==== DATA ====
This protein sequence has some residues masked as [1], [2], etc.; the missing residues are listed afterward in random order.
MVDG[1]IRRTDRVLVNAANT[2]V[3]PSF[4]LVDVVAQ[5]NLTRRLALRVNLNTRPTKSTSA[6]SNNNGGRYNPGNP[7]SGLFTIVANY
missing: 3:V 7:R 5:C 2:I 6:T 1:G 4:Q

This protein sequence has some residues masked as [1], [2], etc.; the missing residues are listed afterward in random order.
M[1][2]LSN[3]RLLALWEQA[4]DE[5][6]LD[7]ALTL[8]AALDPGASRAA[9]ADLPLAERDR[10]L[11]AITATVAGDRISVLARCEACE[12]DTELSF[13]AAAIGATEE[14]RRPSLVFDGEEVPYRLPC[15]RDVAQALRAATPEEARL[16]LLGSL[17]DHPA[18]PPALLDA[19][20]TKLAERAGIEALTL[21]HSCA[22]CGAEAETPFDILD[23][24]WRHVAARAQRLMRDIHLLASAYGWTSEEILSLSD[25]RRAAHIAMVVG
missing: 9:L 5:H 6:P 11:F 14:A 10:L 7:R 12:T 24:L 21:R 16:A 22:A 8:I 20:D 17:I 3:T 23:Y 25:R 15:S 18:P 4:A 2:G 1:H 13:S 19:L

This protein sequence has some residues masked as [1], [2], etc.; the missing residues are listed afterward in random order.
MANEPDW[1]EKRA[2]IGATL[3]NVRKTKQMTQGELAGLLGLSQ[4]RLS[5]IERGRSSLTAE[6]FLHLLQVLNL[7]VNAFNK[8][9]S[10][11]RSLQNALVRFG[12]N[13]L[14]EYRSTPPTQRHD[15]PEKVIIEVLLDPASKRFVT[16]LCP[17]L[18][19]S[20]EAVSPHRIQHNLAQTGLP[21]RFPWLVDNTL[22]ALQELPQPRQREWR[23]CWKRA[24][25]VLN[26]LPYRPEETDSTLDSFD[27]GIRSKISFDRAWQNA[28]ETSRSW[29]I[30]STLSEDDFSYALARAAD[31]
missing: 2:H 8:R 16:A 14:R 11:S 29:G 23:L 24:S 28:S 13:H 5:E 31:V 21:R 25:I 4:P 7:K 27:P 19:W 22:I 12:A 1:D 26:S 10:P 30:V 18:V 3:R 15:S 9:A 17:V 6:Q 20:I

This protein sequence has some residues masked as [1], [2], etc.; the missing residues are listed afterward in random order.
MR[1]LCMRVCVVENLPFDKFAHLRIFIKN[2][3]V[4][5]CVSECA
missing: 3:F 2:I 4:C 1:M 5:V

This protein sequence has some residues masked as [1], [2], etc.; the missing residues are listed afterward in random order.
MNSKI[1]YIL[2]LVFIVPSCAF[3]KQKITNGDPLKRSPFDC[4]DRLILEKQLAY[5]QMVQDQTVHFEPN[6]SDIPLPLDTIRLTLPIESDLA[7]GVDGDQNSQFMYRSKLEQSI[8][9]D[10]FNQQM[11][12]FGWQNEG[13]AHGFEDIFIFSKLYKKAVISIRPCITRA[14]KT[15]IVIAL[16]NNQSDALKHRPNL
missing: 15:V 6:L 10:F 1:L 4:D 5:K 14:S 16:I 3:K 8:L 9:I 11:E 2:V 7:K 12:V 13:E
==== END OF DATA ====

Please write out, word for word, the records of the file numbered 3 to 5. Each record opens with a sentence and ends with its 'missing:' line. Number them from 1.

This protein sequence has some residues masked as [1], [2], etc.; the missing residues are listed afterward in random order.
MANEPDW[1]EKRA[2]IGATL[3]NVRKTKQMTQGELAGLLGLSQ[4]RLS[5]IERGRSSLTAE[6]FLHLLQVLNL[7]VNAFNK[8][9]S[10][11]RSLQNALVRFG[12]N[13]L[14]EYRSTPPTQRHD[15]PEKVIIEVLLDPASKRFVT[16]LCP[17]L[18][19]S[20]EAVSPHRIQHNLAQTGLP[21]RFPWLVDNTL[22]ALQELPQPRQREWR[23]CWKRA[24][25]VLN[26]LPYRPEETDSTLDSFD[27]GIRSKISFDRAWQNA[28]ETSRSW[29]I[30]STLSEDDFSYALARAAD[31]
missing: 2:H 8:R 16:A 14:R 11:S 29:G 23:L 24:S 28:S 13:H 5:E 31:V 21:R 25:I 4:P 7:K 27:P 19:W 22:I 12:A 1:D 26:S 10:P 30:V 18:V 3:R 15:S 9:A 17:V 6:Q 20:I

This protein sequence has some residues masked as [1], [2], etc.; the missing residues are listed afterward in random order.
MR[1]LCMRVCVVENLPFDKFAHLRIFIKN[2][3]V[4][5]CVSECA
missing: 3:F 2:I 4:C 1:M 5:V

This protein sequence has some residues masked as [1], [2], etc.; the missing residues are listed afterward in random order.
MNSKI[1]YIL[2]LVFIVPSCAF[3]KQKITNGDPLKRSPFDC[4]DRLILEKQLAY[5]QMVQDQTVHFEPN[6]SDIPLPLDTIRLTLPIESDLA[7]GVDGDQNSQFMYRSKLEQSI[8][9]D[10]FNQQM[11][12]FGWQNEG[13]AHGFEDIFIFSKLYKKAVISIRPCITRA[14]KT[15]IVIAL[16]NNQSDALKHRPNL
missing: 15:V 6:L 10:F 1:L 4:D 5:K 14:S 16:I 3:K 8:L 9:I 11:E 2:V 7:K 12:V 13:E